Dr Bae lectures in the Department of Physics and Materials Science at Chiang Mai University and is in the early phase of a two month study to augment the decade long work of the Pollution Control Department of daily air quality monitoring at stations across Thailand, which can be viewed at aqmthai.com.
Her study concentrates on analysis of known carcinogens in the form of aromatic hydrocarbons which adhere to fine particles in motor exhaust. Particles lodge in the lungs and are then taken by the blood stream and stored in the body’s fatty tissue.
Standing in Nimmanhaemin Rd opposite a large private infant’s school, Dr Bae explained that her study involved taking filter samples of roadside air over two consecutive seven hour periods, from 8 a.m. until 10 p.m. This process is to be done twice for each of three sampling stations in Sirimanklajan Rd and the Hua Lin corner at the bottom of Huay Keow Rd as well as in Nimmanhaemin.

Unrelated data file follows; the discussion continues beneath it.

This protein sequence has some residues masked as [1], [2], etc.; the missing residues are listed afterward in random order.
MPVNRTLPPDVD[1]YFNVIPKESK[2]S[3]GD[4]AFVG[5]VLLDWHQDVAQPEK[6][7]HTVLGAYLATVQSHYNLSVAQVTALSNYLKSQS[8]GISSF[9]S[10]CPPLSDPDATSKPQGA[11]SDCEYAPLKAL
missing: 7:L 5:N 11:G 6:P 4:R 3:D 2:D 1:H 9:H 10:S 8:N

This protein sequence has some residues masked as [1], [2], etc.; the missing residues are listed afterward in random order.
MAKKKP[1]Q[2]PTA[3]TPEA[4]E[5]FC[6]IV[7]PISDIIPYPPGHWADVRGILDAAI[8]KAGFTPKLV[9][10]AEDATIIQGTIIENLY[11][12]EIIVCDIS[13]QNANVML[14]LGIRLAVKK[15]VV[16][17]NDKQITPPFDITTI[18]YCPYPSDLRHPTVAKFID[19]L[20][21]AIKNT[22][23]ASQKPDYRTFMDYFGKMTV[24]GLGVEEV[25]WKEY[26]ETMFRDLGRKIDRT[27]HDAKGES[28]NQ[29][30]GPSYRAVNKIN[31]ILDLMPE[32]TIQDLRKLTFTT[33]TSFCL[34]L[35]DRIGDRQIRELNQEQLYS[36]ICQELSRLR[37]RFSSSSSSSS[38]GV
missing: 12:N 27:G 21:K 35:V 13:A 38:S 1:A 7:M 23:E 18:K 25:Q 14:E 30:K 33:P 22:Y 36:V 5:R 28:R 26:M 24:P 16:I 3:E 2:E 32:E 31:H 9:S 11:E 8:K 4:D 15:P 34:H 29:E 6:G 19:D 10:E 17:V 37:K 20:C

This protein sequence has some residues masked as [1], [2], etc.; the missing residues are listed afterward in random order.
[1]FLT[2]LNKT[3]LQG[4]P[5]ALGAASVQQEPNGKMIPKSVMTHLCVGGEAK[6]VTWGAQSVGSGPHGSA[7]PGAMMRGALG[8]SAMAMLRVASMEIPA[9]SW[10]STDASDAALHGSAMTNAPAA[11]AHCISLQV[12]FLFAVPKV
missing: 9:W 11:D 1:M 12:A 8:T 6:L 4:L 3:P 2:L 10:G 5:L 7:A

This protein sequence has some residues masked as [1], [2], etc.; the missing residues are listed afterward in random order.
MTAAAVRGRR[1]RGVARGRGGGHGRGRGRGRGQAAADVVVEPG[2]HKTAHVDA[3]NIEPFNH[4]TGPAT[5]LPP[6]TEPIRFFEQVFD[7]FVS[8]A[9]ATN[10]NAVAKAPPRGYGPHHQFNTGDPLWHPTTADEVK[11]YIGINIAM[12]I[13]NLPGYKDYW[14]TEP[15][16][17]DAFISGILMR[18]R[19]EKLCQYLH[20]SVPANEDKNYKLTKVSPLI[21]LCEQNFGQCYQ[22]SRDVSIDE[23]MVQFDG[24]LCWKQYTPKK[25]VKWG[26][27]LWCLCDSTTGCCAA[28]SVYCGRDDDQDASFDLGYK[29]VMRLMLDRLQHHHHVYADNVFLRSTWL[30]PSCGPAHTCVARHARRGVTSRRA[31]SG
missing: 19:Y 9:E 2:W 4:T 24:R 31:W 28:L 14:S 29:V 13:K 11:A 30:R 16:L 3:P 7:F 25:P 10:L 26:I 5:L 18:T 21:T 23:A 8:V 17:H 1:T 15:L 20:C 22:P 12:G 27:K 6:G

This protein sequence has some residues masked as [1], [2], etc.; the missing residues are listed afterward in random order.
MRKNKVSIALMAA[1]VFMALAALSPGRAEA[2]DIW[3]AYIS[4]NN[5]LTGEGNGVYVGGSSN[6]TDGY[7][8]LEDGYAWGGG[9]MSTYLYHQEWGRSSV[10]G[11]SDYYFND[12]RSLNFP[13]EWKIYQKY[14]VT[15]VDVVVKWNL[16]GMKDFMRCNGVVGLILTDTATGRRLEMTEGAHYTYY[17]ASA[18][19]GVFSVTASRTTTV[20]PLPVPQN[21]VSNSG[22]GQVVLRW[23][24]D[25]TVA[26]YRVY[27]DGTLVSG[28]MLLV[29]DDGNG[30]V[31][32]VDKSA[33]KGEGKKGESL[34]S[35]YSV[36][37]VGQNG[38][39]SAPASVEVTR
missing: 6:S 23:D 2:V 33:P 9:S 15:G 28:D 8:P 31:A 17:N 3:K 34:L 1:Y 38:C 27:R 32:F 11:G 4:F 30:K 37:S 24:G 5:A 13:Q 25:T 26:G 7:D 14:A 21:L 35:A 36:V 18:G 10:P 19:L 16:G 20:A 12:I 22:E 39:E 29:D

“I chose this spot” she told me “because it is so busy with people, and I am concerned that children at the school will be affected. I plan to publish the results in a scientific journal and also provide them to the Traffic Police and Municipal Government.”
Dr Bae thinks the Nimmanhaemin area and Suthep Rd by the entrance to Maharat (Suan Dok) Hospital are likely to be the areas in Chiang Mai where many people are exposed to the highest levels of vehicular pollution.
Keep tuned for news on the progress of this study.